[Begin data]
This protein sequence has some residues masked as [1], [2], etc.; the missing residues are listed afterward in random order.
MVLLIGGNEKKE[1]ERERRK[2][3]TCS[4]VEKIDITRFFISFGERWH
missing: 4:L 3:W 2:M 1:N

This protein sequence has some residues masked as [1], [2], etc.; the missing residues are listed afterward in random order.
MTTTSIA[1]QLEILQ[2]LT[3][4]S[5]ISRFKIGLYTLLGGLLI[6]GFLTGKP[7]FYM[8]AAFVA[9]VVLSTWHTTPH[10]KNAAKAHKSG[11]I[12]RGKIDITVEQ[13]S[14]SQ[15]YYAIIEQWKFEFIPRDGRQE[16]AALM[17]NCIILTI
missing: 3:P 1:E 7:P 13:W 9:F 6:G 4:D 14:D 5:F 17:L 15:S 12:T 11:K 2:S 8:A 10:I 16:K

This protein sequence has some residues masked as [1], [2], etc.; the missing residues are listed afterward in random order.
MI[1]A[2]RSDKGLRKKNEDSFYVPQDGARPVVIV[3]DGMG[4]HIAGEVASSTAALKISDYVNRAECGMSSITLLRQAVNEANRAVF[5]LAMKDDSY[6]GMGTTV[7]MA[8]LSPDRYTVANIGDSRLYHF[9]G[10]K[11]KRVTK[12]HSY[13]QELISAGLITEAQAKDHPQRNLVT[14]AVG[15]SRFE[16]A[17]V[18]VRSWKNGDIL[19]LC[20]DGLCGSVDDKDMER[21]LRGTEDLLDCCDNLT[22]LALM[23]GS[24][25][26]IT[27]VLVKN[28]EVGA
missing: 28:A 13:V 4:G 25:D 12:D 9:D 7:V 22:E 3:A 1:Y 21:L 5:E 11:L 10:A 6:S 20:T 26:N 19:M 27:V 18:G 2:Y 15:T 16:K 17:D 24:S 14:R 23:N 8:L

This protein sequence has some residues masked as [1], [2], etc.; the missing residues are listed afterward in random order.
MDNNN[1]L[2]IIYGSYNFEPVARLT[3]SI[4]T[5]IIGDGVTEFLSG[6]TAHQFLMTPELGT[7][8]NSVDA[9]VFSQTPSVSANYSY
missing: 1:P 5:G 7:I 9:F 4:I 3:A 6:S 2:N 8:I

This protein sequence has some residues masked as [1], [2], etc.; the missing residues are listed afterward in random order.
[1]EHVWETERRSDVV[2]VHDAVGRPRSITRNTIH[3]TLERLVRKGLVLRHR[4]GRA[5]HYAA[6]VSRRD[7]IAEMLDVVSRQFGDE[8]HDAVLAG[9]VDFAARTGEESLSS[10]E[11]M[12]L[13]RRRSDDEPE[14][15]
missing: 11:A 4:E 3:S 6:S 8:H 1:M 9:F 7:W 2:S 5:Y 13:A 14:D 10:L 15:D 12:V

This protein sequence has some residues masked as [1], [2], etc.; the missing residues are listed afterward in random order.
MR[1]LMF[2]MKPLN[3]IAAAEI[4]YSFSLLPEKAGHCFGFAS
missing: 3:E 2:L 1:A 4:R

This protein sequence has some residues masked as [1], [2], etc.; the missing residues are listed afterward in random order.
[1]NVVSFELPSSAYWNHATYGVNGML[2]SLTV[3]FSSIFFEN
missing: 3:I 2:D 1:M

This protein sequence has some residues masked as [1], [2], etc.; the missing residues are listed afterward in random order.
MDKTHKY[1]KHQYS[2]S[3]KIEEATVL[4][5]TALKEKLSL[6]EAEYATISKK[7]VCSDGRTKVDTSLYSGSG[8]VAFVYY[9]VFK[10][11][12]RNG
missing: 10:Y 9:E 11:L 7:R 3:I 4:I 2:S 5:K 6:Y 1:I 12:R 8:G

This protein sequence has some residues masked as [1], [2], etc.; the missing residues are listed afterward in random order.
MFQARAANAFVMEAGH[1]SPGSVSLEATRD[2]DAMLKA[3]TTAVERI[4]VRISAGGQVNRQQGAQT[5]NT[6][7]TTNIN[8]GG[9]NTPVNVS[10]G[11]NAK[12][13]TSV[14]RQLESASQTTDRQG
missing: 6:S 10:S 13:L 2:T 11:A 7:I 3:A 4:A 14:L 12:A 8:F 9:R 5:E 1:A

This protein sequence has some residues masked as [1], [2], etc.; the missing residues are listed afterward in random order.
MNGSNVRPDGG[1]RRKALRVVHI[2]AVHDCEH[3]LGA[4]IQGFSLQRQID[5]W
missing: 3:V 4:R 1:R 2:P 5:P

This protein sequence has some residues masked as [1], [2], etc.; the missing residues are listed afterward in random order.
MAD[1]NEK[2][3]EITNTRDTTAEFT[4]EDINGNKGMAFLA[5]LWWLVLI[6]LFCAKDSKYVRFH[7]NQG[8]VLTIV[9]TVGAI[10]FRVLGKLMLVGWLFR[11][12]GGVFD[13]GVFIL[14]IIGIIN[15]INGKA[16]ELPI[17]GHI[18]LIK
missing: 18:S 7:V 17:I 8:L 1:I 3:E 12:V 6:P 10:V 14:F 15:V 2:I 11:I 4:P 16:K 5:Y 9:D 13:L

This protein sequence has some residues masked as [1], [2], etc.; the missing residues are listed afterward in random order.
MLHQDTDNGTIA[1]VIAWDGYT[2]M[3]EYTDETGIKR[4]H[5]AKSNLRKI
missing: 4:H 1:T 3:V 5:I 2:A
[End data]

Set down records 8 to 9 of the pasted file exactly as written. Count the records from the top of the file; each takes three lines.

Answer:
This protein sequence has some residues masked as [1], [2], etc.; the missing residues are listed afterward in random order.
MDKTHKY[1]KHQYS[2]S[3]KIEEATVL[4][5]TALKEKLSL[6]EAEYATISKK[7]VCSDGRTKVDTSLYSGSG[8]VAFVYY[9]VFK[10][11][12]RNG
missing: 10:Y 9:E 11:L 7:R 3:I 4:I 2:S 5:K 6:Y 1:I 12:R 8:G

This protein sequence has some residues masked as [1], [2], etc.; the missing residues are listed afterward in random order.
MFQARAANAFVMEAGH[1]SPGSVSLEATRD[2]DAMLKA[3]TTAVERI[4]VRISAGGQVNRQQGAQT[5]NT[6][7]TTNIN[8]GG[9]NTPVNVS[10]G[11]NAK[12][13]TSV[14]RQLESASQTTDRQG
missing: 6:S 10:S 13:L 2:T 11:A 7:I 3:A 4:A 14:L 12:A 8:F 9:R 5:E 1:A